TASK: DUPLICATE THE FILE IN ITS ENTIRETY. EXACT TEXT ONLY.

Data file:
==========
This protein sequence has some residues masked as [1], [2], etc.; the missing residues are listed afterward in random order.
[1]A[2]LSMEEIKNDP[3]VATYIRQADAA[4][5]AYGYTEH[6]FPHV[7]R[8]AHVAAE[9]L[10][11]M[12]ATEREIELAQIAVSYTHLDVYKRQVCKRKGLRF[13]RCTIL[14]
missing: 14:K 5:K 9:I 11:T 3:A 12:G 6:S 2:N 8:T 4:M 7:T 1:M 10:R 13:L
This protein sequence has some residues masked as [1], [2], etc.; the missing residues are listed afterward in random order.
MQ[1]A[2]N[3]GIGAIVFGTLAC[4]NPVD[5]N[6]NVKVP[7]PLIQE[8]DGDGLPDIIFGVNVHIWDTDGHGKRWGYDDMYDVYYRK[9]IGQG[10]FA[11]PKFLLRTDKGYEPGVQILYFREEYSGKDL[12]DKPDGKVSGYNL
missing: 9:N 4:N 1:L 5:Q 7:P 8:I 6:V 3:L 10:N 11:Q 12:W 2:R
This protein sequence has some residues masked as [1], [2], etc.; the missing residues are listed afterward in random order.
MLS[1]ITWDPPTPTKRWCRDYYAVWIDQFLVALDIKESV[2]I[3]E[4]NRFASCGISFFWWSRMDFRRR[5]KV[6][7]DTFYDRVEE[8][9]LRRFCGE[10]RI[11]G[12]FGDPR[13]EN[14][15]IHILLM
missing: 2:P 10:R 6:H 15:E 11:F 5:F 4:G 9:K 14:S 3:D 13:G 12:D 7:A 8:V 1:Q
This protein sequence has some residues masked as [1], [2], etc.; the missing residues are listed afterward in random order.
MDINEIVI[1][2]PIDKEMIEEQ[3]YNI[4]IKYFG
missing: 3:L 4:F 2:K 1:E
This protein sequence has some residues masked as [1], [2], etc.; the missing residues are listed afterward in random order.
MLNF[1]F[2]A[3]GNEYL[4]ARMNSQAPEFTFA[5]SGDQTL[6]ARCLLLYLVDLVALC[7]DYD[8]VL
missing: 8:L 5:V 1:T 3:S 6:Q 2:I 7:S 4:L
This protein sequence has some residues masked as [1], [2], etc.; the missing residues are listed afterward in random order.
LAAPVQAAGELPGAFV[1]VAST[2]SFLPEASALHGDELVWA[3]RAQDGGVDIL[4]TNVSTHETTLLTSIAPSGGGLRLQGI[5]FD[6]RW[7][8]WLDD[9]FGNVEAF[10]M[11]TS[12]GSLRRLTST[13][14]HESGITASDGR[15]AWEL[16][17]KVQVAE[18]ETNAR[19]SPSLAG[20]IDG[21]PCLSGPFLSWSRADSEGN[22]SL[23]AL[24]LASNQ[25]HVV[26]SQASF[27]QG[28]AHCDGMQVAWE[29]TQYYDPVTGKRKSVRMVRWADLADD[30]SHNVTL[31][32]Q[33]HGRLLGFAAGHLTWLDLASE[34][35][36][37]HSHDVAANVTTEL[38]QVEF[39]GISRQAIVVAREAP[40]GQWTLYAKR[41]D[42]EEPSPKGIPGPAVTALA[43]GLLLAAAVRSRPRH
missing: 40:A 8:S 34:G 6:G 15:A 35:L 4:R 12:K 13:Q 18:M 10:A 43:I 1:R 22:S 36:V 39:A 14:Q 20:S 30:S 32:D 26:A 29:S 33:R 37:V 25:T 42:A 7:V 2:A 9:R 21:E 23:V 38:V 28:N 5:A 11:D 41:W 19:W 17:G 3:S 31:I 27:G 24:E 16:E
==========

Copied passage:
This protein sequence has some residues masked as [1], [2], etc.; the missing residues are listed afterward in random order.
[1]A[2]LSMEEIKNDP[3]VATYIRQADAA[4][5]AYGYTEH[6]FPHV[7]R[8]AHVAAE[9]L[10][11]M[12]ATEREIELAQIAVSYTHLDVYKRQVCKRKGLRF[13]RCTIL[14]
missing: 14:K 5:K 9:I 11:T 3:A 12:G 6:S 2:N 8:T 4:M 7:T 1:M 10:R 13:L
This protein sequence has some residues masked as [1], [2], etc.; the missing residues are listed afterward in random order.
MQ[1]A[2]N[3]GIGAIVFGTLAC[4]NPVD[5]N[6]NVKVP[7]PLIQE[8]DGDGLPDIIFGVNVHIWDTDGHGKRWGYDDMYDVYYRK[9]IGQG[10]FA[11]PKFLLRTDKGYEPGVQILYFREEYSGKDL[12]DKPDGKVSGYNL
missing: 9:N 4:N 1:L 5:Q 7:P 8:I 6:V 3:L 10:N 11:Q 12:W 2:R
This protein sequence has some residues masked as [1], [2], etc.; the missing residues are listed afterward in random order.
MLS[1]ITWDPPTPTKRWCRDYYAVWIDQFLVALDIKESV[2]I[3]E[4]NRFASCGISFFWWSRMDFRRR[5]KV[6][7]DTFYDRVEE[8][9]LRRFCGE[10]RI[11]G[12]FGDPR[13]EN[14][15]IHILLM
missing: 2:P 10:R 6:H 15:E 11:F 5:F 4:G 9:K 14:S 3:D 13:G 12:D 7:A 8:V 1:Q
This protein sequence has some residues masked as [1], [2], etc.; the missing residues are listed afterward in random order.
MDINEIVI[1][2]PIDKEMIEEQ[3]YNI[4]IKYFG
missing: 3:L 4:F 2:K 1:E
This protein sequence has some residues masked as [1], [2], etc.; the missing residues are listed afterward in random order.
MLNF[1]F[2]A[3]GNEYL[4]ARMNSQAPEFTFA[5]SGDQTL[6]ARCLLLYLVDLVALC[7]DYD[8]VL
missing: 8:L 5:V 1:T 3:S 6:Q 2:I 7:S 4:L
This protein sequence has some residues masked as [1], [2], etc.; the missing residues are listed afterward in random order.
LAAPVQAAGELPGAFV[1]VAST[2]SFLPEASALHGDELVWA[3]RAQDGGVDIL[4]TNVSTHETTLLTSIAPSGGGLRLQGI[5]FD[6]RW[7][8]WLDD[9]FGNVEAF[10]M[11]TS[12]GSLRRLTST[13][14]HESGITASDGR[15]AWEL[16][17]KVQVAE[18]ETNAR[19]SPSLAG[20]IDG[21]PCLSGPFLSWSRADSEGN[22]SL[23]AL[24]LASNQ[25]HVV[26]SQASF[27]QG[28]AHCDGMQVAWE[29]TQYYDPVTGKRKSVRMVRWADLADD[30]SHNVTL[31][32]Q[33]HGRLLGFAAGHLTWLDLASE[34][35][36][37]HSHDVAANVTTEL[38]QVEF[39]GISRQAIVVAREAP[40]GQWTLYAKR[41]D[42]EEPSPKGIPGPAVTALA[43]GLLLAAAVRSRPRH
missing: 40:A 8:S 34:G 6:G 15:A 35:L 4:R 12:K 13:Q 18:M 10:A 43:I 1:R 22:S 36:V 39:A 14:Q 20:S 30:S 32:D 26:A 29:S 33:R 37:V 25:T 42:A 7:V 2:A 9:R 21:E 23:V 38:V 28:N 5:A 11:D 41:W 19:W 17:G 3:S 31:I 27:G 24:E 16:E